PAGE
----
And Black Mirror week continues! While series one burst the show onto our screens in a big way, it would be up to the second series to prove that it was worth sticking around for — it was, let’s just put it like that. With more ideas and bigger concepts, Brooker expanded upon what made series one so great and produced some of the best TV up until then.
If you’re new, I’m gonna be ranking each episode per series of Black Mirror from worst to best over the next week. If you missed my RANKED of series one, check it here. And, of course, no spoilers for maximum clicks, obviously.
The Waldo Moment (Ep3)
Yet again, it’s the third episode taking the bottom spot on our list — c’mon Charlie, pick it up, mate. Easily the worst episode of Black Mirror up until that point, this political satire is, uncoincidentally, also one of the least believable plotlines in its unrealistically steep elevation. Sure, while the idea of a strangely-coloured caricature only previously known for TV becoming a force of terrifyingly stupid power isn’t the CRAZIEST thing to imagine, the way in which the episode ran was just a bit “naaah” and that was definitely its downfall. Though there were some good performances and the initial concept was there, The Waldo Moment failed greatly in its execution.
Be Right Back (Ep1)
Now we got that outta the way, we can get into the good shit. The choice between this and the next ep was razor close, but this was just pipped to the post. That being said, this is still an excellent, if slightly more tender, story. Funnily enough even more unrealistic than The Waldo Moment, Be Right Back explores the “grow a boyfriend” gag gift if it was a real and deadly serious thing, with surprising results. What truly makes this episode is the performances, however, with Hayley Atwell (Captain America) and Domhall Gleeson (Frank, Ex Machina, Star Wars) both turning out killer turns. Particularly, Gleeson’s raw power in the eps final scenes had me close to tears it was so good.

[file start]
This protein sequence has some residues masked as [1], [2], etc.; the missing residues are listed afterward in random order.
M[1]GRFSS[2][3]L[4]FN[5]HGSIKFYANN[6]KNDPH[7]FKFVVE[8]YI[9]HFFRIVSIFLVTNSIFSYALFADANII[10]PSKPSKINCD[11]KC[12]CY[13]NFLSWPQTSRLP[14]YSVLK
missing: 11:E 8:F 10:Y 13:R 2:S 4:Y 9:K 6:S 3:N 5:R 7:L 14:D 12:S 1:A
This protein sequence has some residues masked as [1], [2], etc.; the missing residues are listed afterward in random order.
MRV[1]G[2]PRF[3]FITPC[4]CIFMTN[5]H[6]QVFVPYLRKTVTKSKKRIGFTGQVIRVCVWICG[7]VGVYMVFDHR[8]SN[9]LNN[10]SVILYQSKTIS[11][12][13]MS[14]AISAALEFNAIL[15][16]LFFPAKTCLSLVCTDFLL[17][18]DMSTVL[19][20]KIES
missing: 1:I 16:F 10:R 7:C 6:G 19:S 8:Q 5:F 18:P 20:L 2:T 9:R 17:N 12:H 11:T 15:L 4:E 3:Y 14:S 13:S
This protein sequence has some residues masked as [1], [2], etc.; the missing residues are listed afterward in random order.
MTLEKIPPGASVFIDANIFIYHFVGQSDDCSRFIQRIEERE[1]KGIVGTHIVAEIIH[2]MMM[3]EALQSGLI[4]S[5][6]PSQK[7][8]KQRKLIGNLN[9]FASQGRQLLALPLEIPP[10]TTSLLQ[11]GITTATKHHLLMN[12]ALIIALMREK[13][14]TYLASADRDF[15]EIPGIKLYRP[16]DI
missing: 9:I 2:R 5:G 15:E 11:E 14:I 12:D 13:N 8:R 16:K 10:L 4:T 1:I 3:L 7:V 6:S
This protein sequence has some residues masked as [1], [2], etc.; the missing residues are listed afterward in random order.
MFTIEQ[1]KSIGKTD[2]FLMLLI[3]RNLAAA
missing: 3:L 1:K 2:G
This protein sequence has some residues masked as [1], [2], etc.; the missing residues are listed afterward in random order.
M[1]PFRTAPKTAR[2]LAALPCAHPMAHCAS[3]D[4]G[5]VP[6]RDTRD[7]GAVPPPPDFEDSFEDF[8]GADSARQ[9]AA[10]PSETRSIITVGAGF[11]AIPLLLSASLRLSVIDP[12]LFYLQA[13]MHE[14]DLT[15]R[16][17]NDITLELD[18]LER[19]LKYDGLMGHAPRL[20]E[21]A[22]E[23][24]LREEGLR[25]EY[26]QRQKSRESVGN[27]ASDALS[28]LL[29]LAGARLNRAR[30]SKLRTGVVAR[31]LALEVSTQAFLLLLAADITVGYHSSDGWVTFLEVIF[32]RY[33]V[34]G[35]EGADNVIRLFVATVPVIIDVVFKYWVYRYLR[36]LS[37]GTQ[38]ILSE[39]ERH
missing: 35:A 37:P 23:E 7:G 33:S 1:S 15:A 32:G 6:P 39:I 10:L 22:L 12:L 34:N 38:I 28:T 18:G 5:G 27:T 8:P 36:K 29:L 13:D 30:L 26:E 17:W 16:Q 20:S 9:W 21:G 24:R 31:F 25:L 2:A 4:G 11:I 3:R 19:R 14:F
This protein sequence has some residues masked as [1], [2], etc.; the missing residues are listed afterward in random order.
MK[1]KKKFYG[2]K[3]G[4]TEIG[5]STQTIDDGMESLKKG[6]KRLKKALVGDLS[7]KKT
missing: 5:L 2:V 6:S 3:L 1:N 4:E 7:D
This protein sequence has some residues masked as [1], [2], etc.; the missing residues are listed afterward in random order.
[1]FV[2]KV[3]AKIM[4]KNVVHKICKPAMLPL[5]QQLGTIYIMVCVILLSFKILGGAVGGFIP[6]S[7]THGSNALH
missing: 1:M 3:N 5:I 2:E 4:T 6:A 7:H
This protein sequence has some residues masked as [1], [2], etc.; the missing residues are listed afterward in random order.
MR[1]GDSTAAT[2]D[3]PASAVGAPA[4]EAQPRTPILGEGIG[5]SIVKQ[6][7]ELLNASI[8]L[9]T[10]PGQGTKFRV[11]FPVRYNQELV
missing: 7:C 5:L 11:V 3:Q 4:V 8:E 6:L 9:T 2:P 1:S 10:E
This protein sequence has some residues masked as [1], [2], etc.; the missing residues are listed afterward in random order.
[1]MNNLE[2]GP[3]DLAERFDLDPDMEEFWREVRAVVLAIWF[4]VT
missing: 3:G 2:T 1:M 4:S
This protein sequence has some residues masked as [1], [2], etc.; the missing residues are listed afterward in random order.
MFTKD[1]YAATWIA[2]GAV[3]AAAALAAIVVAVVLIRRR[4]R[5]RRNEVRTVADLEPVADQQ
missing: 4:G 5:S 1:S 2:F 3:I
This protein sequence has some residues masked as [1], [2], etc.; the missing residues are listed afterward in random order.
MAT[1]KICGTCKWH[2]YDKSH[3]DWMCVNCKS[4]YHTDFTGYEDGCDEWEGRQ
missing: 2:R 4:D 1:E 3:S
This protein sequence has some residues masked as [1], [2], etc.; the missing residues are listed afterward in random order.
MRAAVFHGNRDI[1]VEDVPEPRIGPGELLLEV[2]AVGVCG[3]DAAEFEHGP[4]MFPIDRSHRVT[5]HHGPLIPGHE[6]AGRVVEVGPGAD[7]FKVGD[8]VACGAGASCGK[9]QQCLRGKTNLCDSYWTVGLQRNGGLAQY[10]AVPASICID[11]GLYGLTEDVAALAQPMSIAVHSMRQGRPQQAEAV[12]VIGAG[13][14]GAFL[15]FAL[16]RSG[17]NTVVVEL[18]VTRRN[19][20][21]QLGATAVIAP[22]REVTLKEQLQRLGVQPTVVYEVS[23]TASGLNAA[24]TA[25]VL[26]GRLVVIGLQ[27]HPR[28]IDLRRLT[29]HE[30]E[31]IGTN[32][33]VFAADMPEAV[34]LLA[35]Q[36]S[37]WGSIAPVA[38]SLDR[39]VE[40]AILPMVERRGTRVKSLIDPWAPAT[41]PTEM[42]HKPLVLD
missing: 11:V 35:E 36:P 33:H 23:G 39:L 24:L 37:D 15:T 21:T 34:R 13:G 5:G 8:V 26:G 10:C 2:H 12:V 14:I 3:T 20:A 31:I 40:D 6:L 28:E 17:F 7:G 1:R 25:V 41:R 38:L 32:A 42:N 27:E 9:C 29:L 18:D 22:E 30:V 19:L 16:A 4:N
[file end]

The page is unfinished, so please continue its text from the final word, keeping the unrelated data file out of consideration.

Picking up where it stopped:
White Bear (Ep2)
While it was the quality performances of Be Right Back that made that episode, it’s more the mind-f*cking storytelling of this episode that pips it to the post. There’s no proper way to summarise the episode without giving away the best twist I had seen in a long time, so I’m just gonna talk around it and, if you’ve seen it, check it out but if you haven’t, skip ahead and I won’t hold it against you.
What can I say about this episode. The fact that it completely flips the script on our asses by the end was done in such an efficient and concise way, even by Black Mirror‘s standards, that the viewer gets completely blindsided by it. I can’t fault the writing here from Brooker, who managed to present an ending I don’t think anyone saw coming.
White Christmas (Special)
Black Mirror‘s magnum opus up until that point, White Christmas topping this list is no surprise to anyone who’s seen it. This borderline feature-length episode connects not one, not two, not three, no, wait, three techy tales fit for a Christmas special — how wonderful. Linking into The Entire History Of You‘s memory-implant-y kinda shizzle, this is yet another story that merges the feeling of “Nah that’s ain’t gonna happen for ages” with the creeping “but it might” thought that puts anxious people like myself into an existential crisis — lush.
As well as this, we’ve got some absolute powerhouse performances from Rafe Spall (The Big Short) and Jon Hamm (Mad Men, Baby Driver, Million Dollar Arm), the latter of which has been on an absolute roll since Mad Men. It’s just some proper TV and easily the best ep of the series.
So, we got series 3 and 4 up next eh? The Netflix shit eh? Okayyyy…. (only joking they’re still great).
Lots of hugs, kisses and lacerations